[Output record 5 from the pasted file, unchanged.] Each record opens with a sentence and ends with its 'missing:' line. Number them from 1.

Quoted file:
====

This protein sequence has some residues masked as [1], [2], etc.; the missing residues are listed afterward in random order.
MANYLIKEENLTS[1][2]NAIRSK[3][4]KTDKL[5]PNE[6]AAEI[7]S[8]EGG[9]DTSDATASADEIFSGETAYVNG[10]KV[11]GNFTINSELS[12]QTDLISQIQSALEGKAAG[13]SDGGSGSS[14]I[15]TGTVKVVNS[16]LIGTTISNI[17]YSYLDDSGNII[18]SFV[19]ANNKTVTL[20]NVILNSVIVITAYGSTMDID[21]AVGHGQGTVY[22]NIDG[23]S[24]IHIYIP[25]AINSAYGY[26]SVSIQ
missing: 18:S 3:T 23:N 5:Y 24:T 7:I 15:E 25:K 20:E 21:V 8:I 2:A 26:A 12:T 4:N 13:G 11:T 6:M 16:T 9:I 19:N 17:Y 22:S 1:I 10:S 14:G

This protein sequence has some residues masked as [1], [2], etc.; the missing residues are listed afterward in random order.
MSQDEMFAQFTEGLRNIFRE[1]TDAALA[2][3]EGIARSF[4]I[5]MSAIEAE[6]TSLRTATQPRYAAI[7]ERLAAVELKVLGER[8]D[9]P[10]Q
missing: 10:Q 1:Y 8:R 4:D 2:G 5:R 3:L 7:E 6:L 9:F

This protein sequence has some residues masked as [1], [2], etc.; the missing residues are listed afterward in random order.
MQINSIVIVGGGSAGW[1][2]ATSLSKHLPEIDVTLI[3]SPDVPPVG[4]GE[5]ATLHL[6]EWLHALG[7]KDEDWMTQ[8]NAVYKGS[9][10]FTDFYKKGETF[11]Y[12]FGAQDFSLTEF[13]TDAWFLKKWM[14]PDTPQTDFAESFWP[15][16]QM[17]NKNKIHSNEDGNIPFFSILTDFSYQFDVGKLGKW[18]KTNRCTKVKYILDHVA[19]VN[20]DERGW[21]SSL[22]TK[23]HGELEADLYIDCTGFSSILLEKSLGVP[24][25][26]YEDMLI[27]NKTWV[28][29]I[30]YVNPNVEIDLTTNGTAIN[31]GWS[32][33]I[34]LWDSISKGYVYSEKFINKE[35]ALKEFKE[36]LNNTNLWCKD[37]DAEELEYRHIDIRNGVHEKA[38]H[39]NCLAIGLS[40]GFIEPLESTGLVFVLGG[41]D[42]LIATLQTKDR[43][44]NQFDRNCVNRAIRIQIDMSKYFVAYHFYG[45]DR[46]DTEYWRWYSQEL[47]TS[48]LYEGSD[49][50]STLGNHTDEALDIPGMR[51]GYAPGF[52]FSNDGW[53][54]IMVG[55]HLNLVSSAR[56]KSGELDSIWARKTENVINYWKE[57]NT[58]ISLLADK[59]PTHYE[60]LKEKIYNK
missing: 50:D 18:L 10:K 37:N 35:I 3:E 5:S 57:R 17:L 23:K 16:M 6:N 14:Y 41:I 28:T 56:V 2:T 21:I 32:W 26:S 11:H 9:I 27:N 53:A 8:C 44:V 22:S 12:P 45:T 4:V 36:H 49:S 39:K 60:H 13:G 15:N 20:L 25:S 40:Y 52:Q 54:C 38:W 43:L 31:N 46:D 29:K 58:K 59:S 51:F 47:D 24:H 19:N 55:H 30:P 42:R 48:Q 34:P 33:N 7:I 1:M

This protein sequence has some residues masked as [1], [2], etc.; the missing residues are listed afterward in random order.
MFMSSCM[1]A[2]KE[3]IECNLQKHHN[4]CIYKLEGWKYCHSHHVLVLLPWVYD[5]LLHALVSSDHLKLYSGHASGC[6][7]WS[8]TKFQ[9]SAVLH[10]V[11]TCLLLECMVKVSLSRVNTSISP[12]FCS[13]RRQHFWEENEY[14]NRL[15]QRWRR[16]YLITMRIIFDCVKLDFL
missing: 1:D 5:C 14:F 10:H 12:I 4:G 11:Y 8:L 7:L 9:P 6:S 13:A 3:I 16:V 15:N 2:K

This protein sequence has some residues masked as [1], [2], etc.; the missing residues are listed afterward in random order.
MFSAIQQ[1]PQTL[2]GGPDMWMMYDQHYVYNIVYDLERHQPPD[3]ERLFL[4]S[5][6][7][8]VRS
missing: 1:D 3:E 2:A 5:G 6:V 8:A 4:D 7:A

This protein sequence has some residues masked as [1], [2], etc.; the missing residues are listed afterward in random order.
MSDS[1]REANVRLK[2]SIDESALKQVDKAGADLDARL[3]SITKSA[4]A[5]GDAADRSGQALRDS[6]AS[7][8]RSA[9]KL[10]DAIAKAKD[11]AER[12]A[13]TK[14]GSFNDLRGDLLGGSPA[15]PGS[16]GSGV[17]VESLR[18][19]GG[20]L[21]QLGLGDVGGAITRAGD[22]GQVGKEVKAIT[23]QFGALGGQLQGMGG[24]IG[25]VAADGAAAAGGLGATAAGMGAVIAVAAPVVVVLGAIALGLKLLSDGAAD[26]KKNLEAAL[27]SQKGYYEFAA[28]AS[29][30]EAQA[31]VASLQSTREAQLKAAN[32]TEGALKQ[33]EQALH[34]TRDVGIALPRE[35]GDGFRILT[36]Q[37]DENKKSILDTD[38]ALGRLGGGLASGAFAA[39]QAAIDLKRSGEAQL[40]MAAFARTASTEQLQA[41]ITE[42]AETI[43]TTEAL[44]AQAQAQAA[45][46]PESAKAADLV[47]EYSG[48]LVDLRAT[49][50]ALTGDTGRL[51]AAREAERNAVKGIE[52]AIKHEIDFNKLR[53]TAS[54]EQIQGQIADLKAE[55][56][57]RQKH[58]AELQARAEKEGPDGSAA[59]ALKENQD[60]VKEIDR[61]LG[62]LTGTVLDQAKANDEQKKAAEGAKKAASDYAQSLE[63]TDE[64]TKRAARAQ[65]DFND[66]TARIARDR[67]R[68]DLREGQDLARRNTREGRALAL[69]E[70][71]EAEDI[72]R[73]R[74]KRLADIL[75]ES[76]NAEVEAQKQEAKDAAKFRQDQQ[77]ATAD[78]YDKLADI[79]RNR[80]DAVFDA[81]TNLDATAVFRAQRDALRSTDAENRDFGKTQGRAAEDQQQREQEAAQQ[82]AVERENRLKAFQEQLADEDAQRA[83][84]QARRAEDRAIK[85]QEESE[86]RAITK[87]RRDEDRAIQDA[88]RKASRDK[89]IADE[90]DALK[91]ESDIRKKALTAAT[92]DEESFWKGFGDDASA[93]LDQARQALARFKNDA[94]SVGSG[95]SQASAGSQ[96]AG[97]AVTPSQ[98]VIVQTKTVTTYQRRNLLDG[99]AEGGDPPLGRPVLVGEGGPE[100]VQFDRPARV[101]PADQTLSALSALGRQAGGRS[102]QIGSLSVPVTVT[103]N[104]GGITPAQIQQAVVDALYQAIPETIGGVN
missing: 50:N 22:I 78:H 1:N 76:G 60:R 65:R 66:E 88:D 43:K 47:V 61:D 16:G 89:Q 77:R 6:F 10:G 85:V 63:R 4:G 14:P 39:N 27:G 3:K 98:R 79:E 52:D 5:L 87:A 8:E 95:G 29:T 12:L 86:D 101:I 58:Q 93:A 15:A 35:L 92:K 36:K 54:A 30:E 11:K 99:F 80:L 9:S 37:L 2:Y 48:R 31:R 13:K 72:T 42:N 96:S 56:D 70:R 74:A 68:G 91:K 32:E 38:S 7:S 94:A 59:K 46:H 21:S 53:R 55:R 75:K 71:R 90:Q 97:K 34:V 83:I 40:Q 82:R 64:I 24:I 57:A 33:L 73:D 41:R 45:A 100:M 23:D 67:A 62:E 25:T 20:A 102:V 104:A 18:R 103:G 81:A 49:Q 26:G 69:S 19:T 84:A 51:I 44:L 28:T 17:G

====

This protein sequence has some residues masked as [1], [2], etc.; the missing residues are listed afterward in random order.
MFSAIQQ[1]PQTL[2]GGPDMWMMYDQHYVYNIVYDLERHQPPD[3]ERLFL[4]S[5][6][7][8]VRS
missing: 1:D 3:E 2:A 5:G 6:V 8:A 4:D 7:A